My introduction to sewing
My dad is originally from St. Kitts, my mom is from St. Vincent, and I grew up in Canada, so family is pretty spread out across the world. Growing up, I was fortunate to spend quality time with my family in the Caribbean, one time staying close to 7 weeks with my grandmother in Trinity Palmetto Point.
St. Kitts and her neighbor island, Nevis, make up one federation in the Caribbean. The island is also one of the Leeward Islands in the Lesser Antilles. I married my husband at Park Hyatt St. Kitts 2 years ago, whose family also has roots in Nevis. It is a special place I get to call “home.”
Our summers in St. Kitts were usually spent “liming” on the beach, attending steel pan camp, bbq’ing with Granny in the yard, fashion shows with cousins, climbing trees and exploring the important historic sites around the island. I always looked forward to visiting the country. It was just something about being whisked off to the Caribbean, feeling the sun on our skin, and making memories that have lasted forever.
As a child that grew up far away from my grandparents, every moment spent with them was special. My earliest memory of sewing goes to my Granny Alfie, after whom I named my first pieces.
It was just like any other day. My sister and I were playing and my grandmother called us over to tell us she was making us nightgowns. She pulled out her sewing machine, the fabric and sat them on a little table. Then she went to work. She took no measurements. She simply looked us up and down and began her work.
Although I couldn’t have been more than 7 or 8 years old, I remember that nightgown like I just received it yesterday. The nightgowns were made with hot pink cotton muslin and finished with turquoise cotton bias tape. I remember holding it, running my fingers over the stitches, thinking it was the most beautiful thing in the world because I knew it came from a place of love.
Standing on giant shoulders
For Caribbean and African women, sewing is liberation. The first sewing machines in the world were owned and used by colonizers to make uniforms and to exchange for slaves in the trans-Atlantic slave trade. Africans were able to quickly normalize the use of sewing machines and it became an expressive economic tool (To learn more about sewing and its impact on African and Caribbean families check out African Lookbook by Catherine E. McKinley.)
It is no wonder that most Caribbean women remember their grandmothers, aunties and mothers sewing clothing and textiles for their families and homes.
My mom can sew, something she no doubt learned growing up. She would sew out of necessity and for enjoyment, making beautiful Halloween costumes or quickly hemming some pants if the occasion called for it. It was a powerful skill that strengthened my value for handmade items.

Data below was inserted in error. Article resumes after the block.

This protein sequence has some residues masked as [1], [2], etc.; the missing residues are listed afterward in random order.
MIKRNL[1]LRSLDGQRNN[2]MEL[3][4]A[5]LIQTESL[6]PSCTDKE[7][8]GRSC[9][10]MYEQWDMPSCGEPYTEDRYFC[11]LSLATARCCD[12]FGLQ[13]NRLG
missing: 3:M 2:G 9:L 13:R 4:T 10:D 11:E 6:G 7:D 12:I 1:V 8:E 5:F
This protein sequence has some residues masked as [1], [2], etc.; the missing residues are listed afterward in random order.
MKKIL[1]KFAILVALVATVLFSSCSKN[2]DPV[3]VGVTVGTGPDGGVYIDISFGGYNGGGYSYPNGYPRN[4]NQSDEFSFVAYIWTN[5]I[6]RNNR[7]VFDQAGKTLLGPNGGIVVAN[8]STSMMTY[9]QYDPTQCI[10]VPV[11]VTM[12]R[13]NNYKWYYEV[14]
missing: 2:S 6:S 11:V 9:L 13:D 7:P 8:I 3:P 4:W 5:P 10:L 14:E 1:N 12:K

It was important for me to see that instead of running to the store for every inconvenience, my mom had the power to create from her sewing machine. She would pull out her brown and cream cutting board, and her Singer sewing machine and make magic.
Watching my mom and grandmother inspired me to continue a tradition that has been passed down for generations.
My family and I lived next door to my formal sewing teacher, Colette, and her family in the early 90’s. My dad was godfather to her eldest son. To us, Colette was more than our neighbor; she was family. Colette was an amazing seamstress. She was the only person we trusted to do my prom dress alterations. She had her own studio in the basement of their home. It was huge, with tons of machines and fabrics lying around the room.
How crazy is life? The first thing I made was a fleece pillowcase with a fold-over opening and a handle for easy transport to sleepovers. Look at me now! I was bitten by the maker bug from a young age and I’m still itching today.
Why the care label says, "made with...love."
In hindsight, my passion for sewing was passed down from generation to generation. Still, I didn’t automatically know that I wanted to turn this hobby into a business. It’s been a journey to find myself here.
Creating Rest Simple pieces is an expression of myself, Jonika Griffin. I just want to be comfortable and warm in my own little corner of the world. But my work is also a tribute to my ancestors, who took an oppressive task and turned it into something beautiful.
Rest Simple’s mission is to furnish your restful space with home goods made from sustainably-sourced, natural textiles that are colorful, comfortable and eco-friendly.
Rest Simple isn’t just my business. It is a call to (in)action. I’m glad for the opportunity to make my art for a living but I’m even more grateful for the privilege to stop working, rest and enjoy time alone or with my family. I want the same for my customers: no stress, lots of rest and time to enjoy their beautiful, cozy spaces. At the end of the day, we care about a more comfortable and rested YOU.
For me, it’s not just about sewing pieces of fabric together and we don’t just ship good vibes. Rest Simple has options for people that want something different in their space, which expresses their unique personalities and tastes.
And, hey, if you're someone who struggles with getting a moment’s rest, then you're among family. I wanna tell you that it’s ok to stop. Take a beat. Relax. Cozy up with your favorite blanket. Create that comfy pillow nest. You got this and we got you.